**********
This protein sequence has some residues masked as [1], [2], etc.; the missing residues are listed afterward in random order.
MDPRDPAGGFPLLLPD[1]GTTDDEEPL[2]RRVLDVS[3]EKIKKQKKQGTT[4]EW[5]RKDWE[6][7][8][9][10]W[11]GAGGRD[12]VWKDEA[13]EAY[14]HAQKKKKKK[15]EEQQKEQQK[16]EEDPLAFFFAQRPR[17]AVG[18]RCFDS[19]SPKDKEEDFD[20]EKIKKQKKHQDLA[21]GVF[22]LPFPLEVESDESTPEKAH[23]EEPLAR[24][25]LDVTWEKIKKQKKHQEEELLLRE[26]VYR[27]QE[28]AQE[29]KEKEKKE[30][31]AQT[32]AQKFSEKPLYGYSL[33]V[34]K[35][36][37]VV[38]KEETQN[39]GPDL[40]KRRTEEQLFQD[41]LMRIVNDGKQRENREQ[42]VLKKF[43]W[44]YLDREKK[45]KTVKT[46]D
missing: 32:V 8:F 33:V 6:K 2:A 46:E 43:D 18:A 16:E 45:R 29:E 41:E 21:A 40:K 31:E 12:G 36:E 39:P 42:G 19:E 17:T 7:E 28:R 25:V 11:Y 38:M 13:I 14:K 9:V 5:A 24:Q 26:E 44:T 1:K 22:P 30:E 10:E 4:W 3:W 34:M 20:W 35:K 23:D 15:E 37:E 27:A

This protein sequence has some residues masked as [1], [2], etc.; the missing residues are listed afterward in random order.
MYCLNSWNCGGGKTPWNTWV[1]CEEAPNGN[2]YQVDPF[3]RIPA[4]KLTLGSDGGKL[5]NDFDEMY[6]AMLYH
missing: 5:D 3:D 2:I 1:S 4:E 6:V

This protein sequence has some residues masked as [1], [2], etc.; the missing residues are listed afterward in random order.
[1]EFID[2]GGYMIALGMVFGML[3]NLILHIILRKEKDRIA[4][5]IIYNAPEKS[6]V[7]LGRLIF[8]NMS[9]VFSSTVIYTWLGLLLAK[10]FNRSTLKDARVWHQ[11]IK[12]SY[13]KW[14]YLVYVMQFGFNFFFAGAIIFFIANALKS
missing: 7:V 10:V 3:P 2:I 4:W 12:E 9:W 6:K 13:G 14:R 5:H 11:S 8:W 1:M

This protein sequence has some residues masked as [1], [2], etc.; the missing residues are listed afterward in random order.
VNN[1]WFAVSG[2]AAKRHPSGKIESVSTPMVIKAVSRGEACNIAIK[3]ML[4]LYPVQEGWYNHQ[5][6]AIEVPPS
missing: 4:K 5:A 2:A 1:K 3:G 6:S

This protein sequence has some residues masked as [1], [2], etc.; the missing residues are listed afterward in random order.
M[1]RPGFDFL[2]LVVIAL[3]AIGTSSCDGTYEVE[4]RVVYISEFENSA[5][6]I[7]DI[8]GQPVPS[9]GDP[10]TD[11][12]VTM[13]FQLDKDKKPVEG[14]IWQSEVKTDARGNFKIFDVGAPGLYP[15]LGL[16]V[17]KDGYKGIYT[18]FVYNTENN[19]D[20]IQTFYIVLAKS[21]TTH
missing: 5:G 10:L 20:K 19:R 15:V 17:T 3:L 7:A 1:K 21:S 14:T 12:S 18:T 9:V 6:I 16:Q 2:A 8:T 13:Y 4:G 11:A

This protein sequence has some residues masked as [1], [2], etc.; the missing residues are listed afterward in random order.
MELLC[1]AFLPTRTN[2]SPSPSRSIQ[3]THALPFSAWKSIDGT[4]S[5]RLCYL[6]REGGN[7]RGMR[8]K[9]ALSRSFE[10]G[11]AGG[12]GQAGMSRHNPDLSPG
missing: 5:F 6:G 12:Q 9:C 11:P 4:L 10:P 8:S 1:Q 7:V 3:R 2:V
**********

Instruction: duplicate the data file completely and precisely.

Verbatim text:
This protein sequence has some residues masked as [1], [2], etc.; the missing residues are listed afterward in random order.
MDPRDPAGGFPLLLPD[1]GTTDDEEPL[2]RRVLDVS[3]EKIKKQKKQGTT[4]EW[5]RKDWE[6][7][8][9][10]W[11]GAGGRD[12]VWKDEA[13]EAY[14]HAQKKKKKK[15]EEQQKEQQK[16]EEDPLAFFFAQRPR[17]AVG[18]RCFDS[19]SPKDKEEDFD[20]EKIKKQKKHQDLA[21]GVF[22]LPFPLEVESDESTPEKAH[23]EEPLAR[24][25]LDVTWEKIKKQKKHQEEELLLRE[26]VYR[27]QE[28]AQE[29]KEKEKKE[30][31]AQT[32]AQKFSEKPLYGYSL[33]V[34]K[35][36][37]VV[38]KEETQN[39]GPDL[40]KRRTEEQLFQD[41]LMRIVNDGKQRENREQ[42]VLKKF[43]W[44]YLDREKK[45]KTVKT[46]D
missing: 32:V 8:F 33:V 6:K 2:A 46:E 43:D 18:A 16:E 45:R 29:E 41:E 21:A 40:K 31:E 12:G 36:E 39:P 42:G 19:E 17:T 7:E 28:R 25:V 11:Y 38:M 13:I 14:K 9:V 5:A 24:Q 26:E 44:T 1:K 22:P 30:E 10:E 4:W 3:W 34:M 20:W 35:K 23:D 15:E 37:E 27:A

This protein sequence has some residues masked as [1], [2], etc.; the missing residues are listed afterward in random order.
MYCLNSWNCGGGKTPWNTWV[1]CEEAPNGN[2]YQVDPF[3]RIPA[4]KLTLGSDGGKL[5]NDFDEMY[6]AMLYH
missing: 5:D 3:D 2:I 1:S 4:E 6:V

This protein sequence has some residues masked as [1], [2], etc.; the missing residues are listed afterward in random order.
[1]EFID[2]GGYMIALGMVFGML[3]NLILHIILRKEKDRIA[4][5]IIYNAPEKS[6]V[7]LGRLIF[8]NMS[9]VFSSTVIYTWLGLLLAK[10]FNRSTLKDARVWHQ[11]IK[12]SY[13]KW[14]YLVYVMQFGFNFFFAGAIIFFIANALKS
missing: 7:V 10:V 3:P 2:I 4:W 12:E 9:W 6:K 13:G 14:R 5:H 11:S 8:W 1:M

This protein sequence has some residues masked as [1], [2], etc.; the missing residues are listed afterward in random order.
VNN[1]WFAVSG[2]AAKRHPSGKIESVSTPMVIKAVSRGEACNIAIK[3]ML[4]LYPVQEGWYNHQ[5][6]AIEVPPS
missing: 4:K 5:A 2:A 1:K 3:G 6:S

This protein sequence has some residues masked as [1], [2], etc.; the missing residues are listed afterward in random order.
M[1]RPGFDFL[2]LVVIAL[3]AIGTSSCDGTYEVE[4]RVVYISEFENSA[5][6]I[7]DI[8]GQPVPS[9]GDP[10]TD[11][12]VTM[13]FQLDKDKKPVEG[14]IWQSEVKTDARGNFKIFDVGAPGLYP[15]LGL[16]V[17]KDGYKGIYT[18]FVYNTENN[19]D[20]IQTFYIVLAKS[21]TTH
missing: 5:G 10:L 20:K 19:R 15:V 17:T 3:L 7:A 1:K 21:S 14:T 12:S 18:T 9:V 6:I 16:Q 2:A 8:T 13:Y 4:G 11:A

This protein sequence has some residues masked as [1], [2], etc.; the missing residues are listed afterward in random order.
MELLC[1]AFLPTRTN[2]SPSPSRSIQ[3]THALPFSAWKSIDGT[4]S[5]RLCYL[6]REGGN[7]RGMR[8]K[9]ALSRSFE[10]G[11]AGG[12]GQAGMSRHNPDLSPG
missing: 5:F 6:G 12:Q 9:C 11:P 4:L 10:P 8:S 1:Q 7:V 3:R 2:V